Embed latest tweet(s) or a specific tweet in any page, post or text widget and apply your custom styles.
The usage depends on what you want to display. Only a couple of ways of displaying tweets exists but the list of applications will be expanded in the future. Make sure you take a look at the "Snippet Options" and learn how to take control over what is displayed and how.
This is useful when you want to embed a tweet in your blog article or page. Just use this snippet:
Replace "tweet_id" with the ID of the Twitter status you want to display. That's it.
This will probably be the most common application of the plugin. If you want to display a list of your (or someone elses) latest tweets in your sidebar and/or pages/articles, use this snippet
Replace "twitter_user" with the username of the account whose tweets you want to display. You can limit the number of tweets that will be fetched and displayed by adding a "count" param. Take a look at the following example:
Note: Default number of tweets that will be fetched is 5 and the maximum you can set is 25. If you set more that the maximum you will get the default 5 tweets.
There are various options to help you customise what will be displayed by the plugin for a particular snippet. You can include a custom option by adding the option string after a comma sign.
Here's a list of all options with examples:
You can select the time format inline. Have in mind that if the format you set is not supported the time will be displayed in default format Here's an example:
You can easily remove the author from display by simply adding the option:
You can easily remove the avatar from display by simply adding the option:
You can easily remove the timestamp from display by simply adding the option:
By default tweets are displayed with their authors Twitter names. If "full_names" param is set they will be displayed with their full names:
Inline tweets are rendered with a recognizable HTML markup that you can use to display them in virtually every way possible using CSS. For starters, every tweet is wrapped in an element with class "inline_tweet". Then every displayed element has it's own class and rules.
Author's Twitter name or full name is displayed as a link to his/her Twitter page:
<a class="inline_tweets_author" href="http://twitter.com/author" target="_blank">@author</a>
You can style the link by referencing the "inline_tweets_author" class (e.g. different color for plugin author than other users mentions).
If displayed, the avatar is rendered as a link to author's Twitter page also, with the addition of an image element:
<a class="inline_tweets_avatar" href="http://twitter.com/author" target="_blank"> <img src="http://pbs.twimg.com/profile_images/author_image.jpeg"> </a>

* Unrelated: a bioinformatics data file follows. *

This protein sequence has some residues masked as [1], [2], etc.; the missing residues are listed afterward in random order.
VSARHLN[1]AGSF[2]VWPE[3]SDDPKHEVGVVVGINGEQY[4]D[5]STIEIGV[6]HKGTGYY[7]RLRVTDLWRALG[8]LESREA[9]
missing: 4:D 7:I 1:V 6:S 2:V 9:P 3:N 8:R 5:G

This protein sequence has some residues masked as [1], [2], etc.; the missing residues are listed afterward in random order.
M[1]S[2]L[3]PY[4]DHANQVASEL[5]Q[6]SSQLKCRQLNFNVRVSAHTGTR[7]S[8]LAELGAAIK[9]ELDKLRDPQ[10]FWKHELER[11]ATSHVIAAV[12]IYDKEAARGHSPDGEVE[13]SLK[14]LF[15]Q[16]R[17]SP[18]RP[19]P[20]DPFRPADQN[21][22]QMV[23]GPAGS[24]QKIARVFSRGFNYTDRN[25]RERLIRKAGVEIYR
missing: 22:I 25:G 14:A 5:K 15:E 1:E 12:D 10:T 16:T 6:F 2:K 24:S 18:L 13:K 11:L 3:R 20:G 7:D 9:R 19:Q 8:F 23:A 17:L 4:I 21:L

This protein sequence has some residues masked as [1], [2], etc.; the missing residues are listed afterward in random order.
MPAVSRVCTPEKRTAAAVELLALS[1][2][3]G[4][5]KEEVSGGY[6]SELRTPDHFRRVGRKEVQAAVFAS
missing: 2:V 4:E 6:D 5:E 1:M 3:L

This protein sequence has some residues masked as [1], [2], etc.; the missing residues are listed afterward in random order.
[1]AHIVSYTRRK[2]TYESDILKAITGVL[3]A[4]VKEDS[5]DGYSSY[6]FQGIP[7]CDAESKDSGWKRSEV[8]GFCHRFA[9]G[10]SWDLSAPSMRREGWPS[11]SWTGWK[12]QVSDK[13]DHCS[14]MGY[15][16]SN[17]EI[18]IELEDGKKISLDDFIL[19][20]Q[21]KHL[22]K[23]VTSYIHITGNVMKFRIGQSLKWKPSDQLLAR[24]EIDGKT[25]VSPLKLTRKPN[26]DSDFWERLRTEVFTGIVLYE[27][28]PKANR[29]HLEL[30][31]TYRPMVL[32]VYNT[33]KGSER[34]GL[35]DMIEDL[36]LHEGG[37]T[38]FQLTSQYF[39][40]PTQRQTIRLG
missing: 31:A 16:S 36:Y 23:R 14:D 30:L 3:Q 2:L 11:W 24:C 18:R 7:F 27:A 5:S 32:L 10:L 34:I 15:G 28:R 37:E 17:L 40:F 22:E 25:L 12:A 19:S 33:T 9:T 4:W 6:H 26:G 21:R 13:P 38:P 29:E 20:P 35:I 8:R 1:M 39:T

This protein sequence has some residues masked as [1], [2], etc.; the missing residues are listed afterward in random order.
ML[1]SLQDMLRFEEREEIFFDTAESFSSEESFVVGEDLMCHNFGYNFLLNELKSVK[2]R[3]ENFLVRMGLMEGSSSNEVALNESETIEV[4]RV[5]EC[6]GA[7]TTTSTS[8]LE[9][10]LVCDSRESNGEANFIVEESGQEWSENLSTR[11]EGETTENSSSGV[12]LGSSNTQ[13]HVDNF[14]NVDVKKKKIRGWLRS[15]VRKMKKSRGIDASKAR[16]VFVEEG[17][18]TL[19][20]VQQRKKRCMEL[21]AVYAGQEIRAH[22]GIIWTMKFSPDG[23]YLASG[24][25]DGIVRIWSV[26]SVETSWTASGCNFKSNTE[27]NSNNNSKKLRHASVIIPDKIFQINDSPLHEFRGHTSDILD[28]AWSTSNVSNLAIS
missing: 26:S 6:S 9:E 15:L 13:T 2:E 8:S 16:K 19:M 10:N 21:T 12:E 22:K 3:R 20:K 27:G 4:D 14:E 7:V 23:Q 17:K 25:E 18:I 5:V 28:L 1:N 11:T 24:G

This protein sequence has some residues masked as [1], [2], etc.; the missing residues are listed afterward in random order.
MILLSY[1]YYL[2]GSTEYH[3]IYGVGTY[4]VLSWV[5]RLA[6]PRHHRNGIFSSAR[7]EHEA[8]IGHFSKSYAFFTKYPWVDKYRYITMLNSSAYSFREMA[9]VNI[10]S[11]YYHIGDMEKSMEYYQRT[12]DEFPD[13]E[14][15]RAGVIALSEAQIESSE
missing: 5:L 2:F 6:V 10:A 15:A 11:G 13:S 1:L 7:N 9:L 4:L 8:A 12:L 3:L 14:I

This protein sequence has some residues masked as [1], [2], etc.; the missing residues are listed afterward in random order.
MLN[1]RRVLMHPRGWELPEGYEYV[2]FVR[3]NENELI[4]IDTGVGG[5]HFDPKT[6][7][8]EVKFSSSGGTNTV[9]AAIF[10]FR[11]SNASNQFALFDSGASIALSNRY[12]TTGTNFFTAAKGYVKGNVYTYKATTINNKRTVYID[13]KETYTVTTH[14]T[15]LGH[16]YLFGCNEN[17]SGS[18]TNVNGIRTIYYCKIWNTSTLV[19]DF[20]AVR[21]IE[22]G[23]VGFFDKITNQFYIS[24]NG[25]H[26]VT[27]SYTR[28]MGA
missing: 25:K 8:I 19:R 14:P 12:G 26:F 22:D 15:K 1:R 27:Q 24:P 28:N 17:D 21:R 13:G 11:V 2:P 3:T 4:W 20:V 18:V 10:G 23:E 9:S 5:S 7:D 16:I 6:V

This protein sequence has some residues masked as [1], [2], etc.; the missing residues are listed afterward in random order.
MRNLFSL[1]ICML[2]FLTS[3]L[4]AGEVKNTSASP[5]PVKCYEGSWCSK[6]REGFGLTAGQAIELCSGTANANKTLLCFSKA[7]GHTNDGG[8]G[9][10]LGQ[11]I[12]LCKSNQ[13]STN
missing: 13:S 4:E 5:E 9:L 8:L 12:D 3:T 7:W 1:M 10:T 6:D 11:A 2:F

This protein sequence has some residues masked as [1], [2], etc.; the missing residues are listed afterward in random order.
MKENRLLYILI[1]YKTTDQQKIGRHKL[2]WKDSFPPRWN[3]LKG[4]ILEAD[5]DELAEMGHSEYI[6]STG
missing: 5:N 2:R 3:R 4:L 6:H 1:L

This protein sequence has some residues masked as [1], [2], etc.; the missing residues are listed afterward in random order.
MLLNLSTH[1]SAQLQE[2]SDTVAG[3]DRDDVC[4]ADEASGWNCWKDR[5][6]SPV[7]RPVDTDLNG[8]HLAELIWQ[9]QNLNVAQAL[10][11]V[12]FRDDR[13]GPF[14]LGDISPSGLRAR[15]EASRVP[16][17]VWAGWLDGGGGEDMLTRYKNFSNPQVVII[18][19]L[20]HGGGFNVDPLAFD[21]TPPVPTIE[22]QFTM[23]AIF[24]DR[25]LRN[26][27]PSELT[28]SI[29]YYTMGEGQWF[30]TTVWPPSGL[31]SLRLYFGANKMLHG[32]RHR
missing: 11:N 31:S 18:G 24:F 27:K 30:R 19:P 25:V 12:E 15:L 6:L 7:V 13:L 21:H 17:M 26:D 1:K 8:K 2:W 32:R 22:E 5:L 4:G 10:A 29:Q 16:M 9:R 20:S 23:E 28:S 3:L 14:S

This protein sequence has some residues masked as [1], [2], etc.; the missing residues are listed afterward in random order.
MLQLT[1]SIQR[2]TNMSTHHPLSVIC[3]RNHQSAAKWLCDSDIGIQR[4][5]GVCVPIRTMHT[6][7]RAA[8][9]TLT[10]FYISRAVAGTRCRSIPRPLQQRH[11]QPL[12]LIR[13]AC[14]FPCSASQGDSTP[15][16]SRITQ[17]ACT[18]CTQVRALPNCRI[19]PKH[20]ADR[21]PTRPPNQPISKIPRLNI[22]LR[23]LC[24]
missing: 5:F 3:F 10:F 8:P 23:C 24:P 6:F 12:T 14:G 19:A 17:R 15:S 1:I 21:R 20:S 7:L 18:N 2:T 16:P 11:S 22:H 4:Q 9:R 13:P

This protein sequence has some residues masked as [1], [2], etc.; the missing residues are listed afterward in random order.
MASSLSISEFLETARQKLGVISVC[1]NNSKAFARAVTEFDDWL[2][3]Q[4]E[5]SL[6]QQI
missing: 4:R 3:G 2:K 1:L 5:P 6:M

You can style the link in terms of positioning and the image display by referencing the "inline_tweets_avatar" class.
Mentions are also displayed as link to author Twitter pages and you cal easily style them by referencing the "inline_tweets_mention" class:
<a class="inline_tweets_mention" href="http://twitter.com/mention" target="_blank">@mention</a
Hashtags are wrapped in span elements enabling you to apply your custom styles (e.g. display in bold or italic) by referencing the "inline_tweets_tag" class:
If you decide to display the timestamp, you can easily style it - in terms of positioning for starters - by referencing the "inline_tweets_timestamp" class. Here's how the timestamp is rendered:
<span class="inline_tweets_timestamp">Jan 2014</span>
Here's an example of how a single tweet is displayed:
<div class="inline_tweet"> <a class="inline_tweets_author" href="http://twitter.com/ArchdukeM" target="_blank">@ArchdukeM</a> <a class="inline_tweets_avatar" href="http://twitter.com/ArchdukeM" target="_blank"> <img src="http://pbs.twimg.com/profile_images/image.jpeg"> </a> "She represented everything I loved about the English. She was totally deranged." <span class="inline_tweets_timestamp">Jan 2014</span> </div>
When more that one tweet is displayed it is rendered as a list. To cut it short, here's an example markup:
<ul class="inline_tweets_ul"> <li class="inline_tweet"> CONTENT </li> </ul>
Let's analyse the differences and the advantages. You have a ul element with a class "inline_tweets_ul" that you can use if you want to position the entire list, enable scrolling or whatever you want. Instead of a div element, there's a li element with the "inline_tweet" class for wrapping the tweet. Tweet content is rendered in the same way as single tweets.